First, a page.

Listen, salmon is still a solid dietary choice, as it has many other benefits and nutrients. But in terms of astaxanthin, it may not be cutting it. According to a report by the European Food Safety Authority, the amount of astaxanthin in salmon varies pretty dramatically. From their findings, farm-raised salmon and fish of all varieties had lower levels of the antioxidant than wild-caught. Additionally, the type of fish matters, too—with sockeye salmon containing the most and arctic charr, rainbow trout, and Atlantic salmon towards the bottom.
But let’s take King salmon for an example, which falls about in the middle with 0.54 mg of astaxanthin per 100 g fillet of salmon flesh. If you wanted to consume 6 mg of astaxanthin (read: the dosage in mbg’s cellular beauty+, and the amount that can help support healthy skin function according to the latest clinical research*), you’d have to consume about eleven 100 g (3.5 oz) salmon fillets daily. Not only is that, well, a lot of potentially pricey fish—it also exceeds the recommended daily amount according to the FDA.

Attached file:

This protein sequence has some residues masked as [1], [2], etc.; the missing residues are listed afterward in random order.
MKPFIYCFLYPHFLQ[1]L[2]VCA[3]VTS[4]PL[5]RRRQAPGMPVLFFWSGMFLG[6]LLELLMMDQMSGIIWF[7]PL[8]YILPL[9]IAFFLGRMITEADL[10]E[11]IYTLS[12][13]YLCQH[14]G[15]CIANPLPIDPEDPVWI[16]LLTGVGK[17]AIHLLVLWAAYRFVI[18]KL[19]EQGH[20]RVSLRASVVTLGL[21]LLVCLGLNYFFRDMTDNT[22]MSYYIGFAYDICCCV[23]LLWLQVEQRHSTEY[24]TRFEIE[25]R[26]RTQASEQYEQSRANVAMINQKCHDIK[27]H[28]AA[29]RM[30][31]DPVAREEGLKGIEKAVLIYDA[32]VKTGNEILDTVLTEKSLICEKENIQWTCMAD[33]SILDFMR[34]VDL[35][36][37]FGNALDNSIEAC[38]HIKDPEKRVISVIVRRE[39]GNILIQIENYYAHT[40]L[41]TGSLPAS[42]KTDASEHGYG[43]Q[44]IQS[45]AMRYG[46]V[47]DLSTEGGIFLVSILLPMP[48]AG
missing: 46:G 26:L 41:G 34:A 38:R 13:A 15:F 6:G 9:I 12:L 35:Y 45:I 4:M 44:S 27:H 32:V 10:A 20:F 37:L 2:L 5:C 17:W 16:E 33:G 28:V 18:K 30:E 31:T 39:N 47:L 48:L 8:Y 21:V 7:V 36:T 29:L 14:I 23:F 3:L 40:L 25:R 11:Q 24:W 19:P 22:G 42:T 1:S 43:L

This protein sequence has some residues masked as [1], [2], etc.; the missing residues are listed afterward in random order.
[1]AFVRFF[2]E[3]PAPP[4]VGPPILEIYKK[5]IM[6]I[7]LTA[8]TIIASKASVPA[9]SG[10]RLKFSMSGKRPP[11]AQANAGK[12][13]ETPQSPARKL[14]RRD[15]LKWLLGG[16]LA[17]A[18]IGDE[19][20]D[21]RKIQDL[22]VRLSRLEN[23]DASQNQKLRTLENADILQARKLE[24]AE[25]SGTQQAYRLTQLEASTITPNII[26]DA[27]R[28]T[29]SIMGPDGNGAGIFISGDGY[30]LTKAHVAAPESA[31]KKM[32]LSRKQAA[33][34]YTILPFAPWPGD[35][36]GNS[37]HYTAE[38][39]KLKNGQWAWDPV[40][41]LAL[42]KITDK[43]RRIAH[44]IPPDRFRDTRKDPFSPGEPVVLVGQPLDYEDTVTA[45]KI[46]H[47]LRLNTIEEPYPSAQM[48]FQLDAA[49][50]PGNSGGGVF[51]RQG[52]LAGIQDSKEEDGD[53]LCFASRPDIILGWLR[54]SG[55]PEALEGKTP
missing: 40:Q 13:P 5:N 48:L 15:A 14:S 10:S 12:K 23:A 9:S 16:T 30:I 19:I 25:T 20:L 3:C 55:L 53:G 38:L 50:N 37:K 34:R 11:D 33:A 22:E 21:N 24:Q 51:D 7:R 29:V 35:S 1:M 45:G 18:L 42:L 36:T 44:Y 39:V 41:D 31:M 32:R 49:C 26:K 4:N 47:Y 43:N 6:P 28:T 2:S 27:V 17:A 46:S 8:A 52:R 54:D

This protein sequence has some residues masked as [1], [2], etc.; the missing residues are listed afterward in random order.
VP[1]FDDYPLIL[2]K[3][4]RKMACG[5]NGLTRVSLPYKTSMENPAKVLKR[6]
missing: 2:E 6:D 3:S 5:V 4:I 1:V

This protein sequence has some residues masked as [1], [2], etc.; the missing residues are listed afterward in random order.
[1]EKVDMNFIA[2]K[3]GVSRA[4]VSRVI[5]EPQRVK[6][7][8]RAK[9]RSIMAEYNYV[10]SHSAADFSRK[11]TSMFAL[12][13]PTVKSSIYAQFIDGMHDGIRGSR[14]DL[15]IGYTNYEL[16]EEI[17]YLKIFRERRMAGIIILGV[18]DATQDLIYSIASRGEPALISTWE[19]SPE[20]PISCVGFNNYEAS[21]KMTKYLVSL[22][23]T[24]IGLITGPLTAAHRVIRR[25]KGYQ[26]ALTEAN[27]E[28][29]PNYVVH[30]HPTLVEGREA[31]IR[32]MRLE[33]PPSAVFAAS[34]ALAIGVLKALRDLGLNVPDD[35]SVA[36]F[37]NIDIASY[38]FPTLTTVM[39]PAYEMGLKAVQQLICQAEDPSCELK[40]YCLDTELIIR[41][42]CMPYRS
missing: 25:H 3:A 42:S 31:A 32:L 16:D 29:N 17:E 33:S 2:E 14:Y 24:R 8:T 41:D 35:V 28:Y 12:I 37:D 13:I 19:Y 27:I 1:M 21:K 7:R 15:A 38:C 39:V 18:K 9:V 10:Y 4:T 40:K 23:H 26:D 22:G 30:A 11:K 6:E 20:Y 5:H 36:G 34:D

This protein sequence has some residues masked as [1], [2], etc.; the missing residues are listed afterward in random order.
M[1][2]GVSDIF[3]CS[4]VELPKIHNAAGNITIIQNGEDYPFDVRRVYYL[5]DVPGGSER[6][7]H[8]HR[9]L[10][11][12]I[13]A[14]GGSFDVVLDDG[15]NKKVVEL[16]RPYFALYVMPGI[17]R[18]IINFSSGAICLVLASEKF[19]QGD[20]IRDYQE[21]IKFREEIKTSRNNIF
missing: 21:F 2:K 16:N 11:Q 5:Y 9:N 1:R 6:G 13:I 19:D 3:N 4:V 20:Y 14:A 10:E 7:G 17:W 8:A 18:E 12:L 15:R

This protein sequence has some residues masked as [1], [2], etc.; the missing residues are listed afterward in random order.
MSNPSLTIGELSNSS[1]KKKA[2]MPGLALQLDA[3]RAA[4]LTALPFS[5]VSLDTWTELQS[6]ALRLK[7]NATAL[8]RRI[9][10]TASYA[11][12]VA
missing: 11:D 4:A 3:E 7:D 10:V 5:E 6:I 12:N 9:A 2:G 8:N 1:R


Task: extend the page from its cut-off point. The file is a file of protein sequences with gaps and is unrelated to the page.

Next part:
Additionally, you may be wondering—can’t I simply get the antioxidant elsewhere? Well, to answer that, we have to dive back into where the antioxidant comes from. It’s naturally found in algae that the salmon and other marine life (such as shrimp, crabs, and lobster) feed on. In fact, it’s what gives those animals their pinky-peach hue! But that’s also why wild-caught, non-farm raised seafood is the only good food source of this superstar antioxidant.
But brands, such as AstaReal® (mbg’s astaxanthin source), can sustainably harvest this unique phytonutrient directly from the algae themselves (in this case, a freshwater green algae called Haematococcus pluvialis, aka H. pluvialis). Not so little bonus: This means the sourcing is a more planet-friendly and vegan alternative to seafood.